This past month, as global and local responses to the coronavirus pandemic fundamentally altered our day-to-day routines, the de Young quietly turned 125 years old. Set against the backdrop of a crisis the likes of which most of us have never experienced before, the de Young’s recent birthday on March 23 was a necessarily subdued affair. On that date, as I worked with my staff at the Fine Arts Museums of San Francisco to address pressing operational matters, I was keenly aware that as we passed this anniversary without much fanfare or merriment, we were also living history.
Though we have been unable to commemorate the de Young as we would have liked to, our institutional history has been the subject of much study this past year. More recently, it has been a great source of inspiration to me in these strange times.
This coming August, the publication of a new catalogue of selected works from the de Young’s permanent collection will illuminate new research on the museum’s past with a timeline compiled by archivist Araceli Bremauntz-Enriquez and her colleague Abigail Dansiger, head of library and archives at the Fine Arts Museums. As I have reviewed the catalogue manuscript in recent days, reading about the de Young’s resilience in the face of difficult circumstances—the 1906 San Francisco earthquake, WWI, the 1918 influenza pandemic, the Great Depression, WWII, and the 1989 Loma Prieta earthquake—has been a steadying reminder of our ability to endure and grow under great duress.
In the present historical moment, our announcement of The de Young Open has filled me with hope and pride. When we are able to reopen, this open-submission exhibition will provide Bay Area artists an opportunity to exhibit and sell their work. For our community, it will be an important moment to come together, perhaps at a distance, and celebrate the breadth and depth of art created in the Bay Area. Please stay tuned for additional details.
At this time, I am also uplifted on a daily basis by our staff’s passion and dedication—not least by essential employees who continue to work on-site to protect the buildings and art, and by those who have made it possible for the Fine Arts Museums to continue to engage with our audiences online. At a time when so many daily activities have shifted into virtual spaces, I have marveled at the creativity of our staff as they have amplified our digital presence to better connect with audiences who need the solace of art and inspiration now more than ever.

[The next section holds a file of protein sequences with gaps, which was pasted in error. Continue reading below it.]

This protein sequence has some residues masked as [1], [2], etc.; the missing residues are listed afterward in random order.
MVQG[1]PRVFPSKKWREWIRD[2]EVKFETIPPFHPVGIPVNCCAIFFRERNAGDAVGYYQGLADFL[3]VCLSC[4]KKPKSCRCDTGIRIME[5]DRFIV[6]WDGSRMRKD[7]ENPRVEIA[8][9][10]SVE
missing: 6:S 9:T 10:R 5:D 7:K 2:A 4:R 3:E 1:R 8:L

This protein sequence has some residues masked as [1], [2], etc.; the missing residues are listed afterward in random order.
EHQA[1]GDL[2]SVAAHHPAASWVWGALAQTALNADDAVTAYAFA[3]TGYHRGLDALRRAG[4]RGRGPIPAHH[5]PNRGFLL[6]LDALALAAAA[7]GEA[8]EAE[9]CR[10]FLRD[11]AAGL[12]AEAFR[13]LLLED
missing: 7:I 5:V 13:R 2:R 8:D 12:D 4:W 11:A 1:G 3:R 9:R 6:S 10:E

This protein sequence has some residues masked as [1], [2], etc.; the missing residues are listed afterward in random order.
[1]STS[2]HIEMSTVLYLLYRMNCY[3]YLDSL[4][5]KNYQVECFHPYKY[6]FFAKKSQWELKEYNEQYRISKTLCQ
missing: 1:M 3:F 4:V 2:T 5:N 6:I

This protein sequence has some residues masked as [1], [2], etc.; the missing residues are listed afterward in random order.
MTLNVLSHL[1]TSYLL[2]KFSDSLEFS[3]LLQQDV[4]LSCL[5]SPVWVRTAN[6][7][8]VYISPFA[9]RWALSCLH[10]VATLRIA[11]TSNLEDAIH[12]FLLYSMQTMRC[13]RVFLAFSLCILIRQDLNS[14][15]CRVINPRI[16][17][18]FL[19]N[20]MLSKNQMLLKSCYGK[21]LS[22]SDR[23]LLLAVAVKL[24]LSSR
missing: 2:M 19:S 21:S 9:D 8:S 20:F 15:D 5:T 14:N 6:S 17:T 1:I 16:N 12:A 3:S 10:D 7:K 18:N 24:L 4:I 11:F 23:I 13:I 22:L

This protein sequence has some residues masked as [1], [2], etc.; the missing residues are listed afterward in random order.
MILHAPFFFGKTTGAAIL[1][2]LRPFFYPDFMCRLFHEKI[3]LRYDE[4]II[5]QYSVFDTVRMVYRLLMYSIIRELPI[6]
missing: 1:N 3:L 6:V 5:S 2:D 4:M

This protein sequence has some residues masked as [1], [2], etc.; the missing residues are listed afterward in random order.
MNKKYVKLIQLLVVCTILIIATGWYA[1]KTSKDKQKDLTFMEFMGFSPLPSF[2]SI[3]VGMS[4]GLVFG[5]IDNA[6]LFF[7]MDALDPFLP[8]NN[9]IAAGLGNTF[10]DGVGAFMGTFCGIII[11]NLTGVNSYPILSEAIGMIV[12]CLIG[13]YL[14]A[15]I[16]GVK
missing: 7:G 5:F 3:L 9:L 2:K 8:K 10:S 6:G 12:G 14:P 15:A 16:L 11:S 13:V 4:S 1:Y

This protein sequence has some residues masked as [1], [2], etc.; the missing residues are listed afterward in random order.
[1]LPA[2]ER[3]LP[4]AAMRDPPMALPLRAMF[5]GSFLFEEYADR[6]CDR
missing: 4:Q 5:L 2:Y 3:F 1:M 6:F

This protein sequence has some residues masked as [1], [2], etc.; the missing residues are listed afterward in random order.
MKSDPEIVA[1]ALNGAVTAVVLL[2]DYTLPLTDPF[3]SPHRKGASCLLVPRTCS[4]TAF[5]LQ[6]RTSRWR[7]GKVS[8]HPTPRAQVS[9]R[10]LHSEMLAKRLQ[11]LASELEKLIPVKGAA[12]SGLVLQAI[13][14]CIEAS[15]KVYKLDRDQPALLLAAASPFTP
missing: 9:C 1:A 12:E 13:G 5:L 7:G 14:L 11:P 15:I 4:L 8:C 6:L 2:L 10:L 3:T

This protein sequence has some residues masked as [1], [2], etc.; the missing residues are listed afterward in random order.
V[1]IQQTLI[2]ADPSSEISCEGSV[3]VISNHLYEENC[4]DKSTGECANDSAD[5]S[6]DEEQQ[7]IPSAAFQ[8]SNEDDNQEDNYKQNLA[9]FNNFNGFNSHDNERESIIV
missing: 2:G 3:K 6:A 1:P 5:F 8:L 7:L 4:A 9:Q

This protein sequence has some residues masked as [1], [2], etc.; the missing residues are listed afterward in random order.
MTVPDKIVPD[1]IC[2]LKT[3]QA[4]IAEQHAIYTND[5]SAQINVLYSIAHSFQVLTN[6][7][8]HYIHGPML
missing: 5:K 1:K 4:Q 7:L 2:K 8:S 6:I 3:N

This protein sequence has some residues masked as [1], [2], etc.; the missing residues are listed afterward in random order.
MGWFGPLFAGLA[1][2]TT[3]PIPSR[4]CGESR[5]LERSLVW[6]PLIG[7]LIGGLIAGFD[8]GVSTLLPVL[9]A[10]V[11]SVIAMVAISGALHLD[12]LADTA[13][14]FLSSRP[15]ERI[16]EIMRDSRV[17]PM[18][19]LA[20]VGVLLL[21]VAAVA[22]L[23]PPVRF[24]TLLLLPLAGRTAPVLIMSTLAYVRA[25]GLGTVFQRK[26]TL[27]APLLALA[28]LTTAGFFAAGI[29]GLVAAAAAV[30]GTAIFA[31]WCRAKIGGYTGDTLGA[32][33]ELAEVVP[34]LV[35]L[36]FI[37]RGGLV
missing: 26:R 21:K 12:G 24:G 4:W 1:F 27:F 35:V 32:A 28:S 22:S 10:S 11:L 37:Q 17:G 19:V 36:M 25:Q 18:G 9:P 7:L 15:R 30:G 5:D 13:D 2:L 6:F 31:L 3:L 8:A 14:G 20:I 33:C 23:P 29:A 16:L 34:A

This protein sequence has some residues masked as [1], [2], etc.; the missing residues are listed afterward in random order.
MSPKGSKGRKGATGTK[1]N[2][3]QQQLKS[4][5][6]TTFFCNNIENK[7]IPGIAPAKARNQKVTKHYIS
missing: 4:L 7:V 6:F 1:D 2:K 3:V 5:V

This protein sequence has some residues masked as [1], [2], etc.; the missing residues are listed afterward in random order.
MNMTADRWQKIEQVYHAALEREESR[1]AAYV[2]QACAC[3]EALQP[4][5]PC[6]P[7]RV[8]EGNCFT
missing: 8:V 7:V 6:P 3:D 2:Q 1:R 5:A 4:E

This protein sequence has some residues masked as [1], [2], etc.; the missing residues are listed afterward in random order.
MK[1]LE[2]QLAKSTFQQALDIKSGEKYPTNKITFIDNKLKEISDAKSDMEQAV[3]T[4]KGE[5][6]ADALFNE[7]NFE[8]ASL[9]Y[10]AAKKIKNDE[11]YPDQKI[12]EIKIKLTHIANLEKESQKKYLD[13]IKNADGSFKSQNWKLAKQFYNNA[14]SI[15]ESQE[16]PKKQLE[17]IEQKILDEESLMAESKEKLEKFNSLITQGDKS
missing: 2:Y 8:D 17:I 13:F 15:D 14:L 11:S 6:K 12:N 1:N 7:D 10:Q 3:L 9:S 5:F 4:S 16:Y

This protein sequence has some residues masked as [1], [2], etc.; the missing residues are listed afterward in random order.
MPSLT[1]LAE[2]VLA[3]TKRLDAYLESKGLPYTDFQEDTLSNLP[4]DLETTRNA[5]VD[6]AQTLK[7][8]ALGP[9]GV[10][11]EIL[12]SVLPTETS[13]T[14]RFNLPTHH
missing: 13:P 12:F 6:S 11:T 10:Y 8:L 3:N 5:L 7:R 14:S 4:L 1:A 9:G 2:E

The de Young Museum in Golden Gate Park. Photo by Michael Layefsky
Though we look forward to the day when we can safely reopen the de Young and Legion of Honor, I am delighted to know that the digital offerings available on our Curiosity Resources and Museum from Home pages effectively allow the Museums to continue fostering creativity, connectedness, and learning. New to the de Young’s Museum from Home page is a link to an abbreviated version of the de Young timeline that will be published in August as part of the forthcoming catalogue of selected works. With the opportunity to explore the de Young’s past in a new Google Arts and Culture exhibit, I hope that you are reminded that the Fine Arts Museums remain open to you online, even with our doors closed.
I hope to see you at the de Young and Legion of Honor when we reopen, but in the meantime, thank you for your support, please enjoy our #museumfromhome, and be well.
Thomas P. Campbell
Director and CEO of the Fine Arts Museums of San Francisco
Watch a discussion with Thomas Campbell on the history of the Fine Arts Museums (including the 125th anniversary of the de Young), the impact of the COVID-19 crisis on our institution and the broader arts community, and our goals for the future as we aim to deepen our connection to the San Francisco community.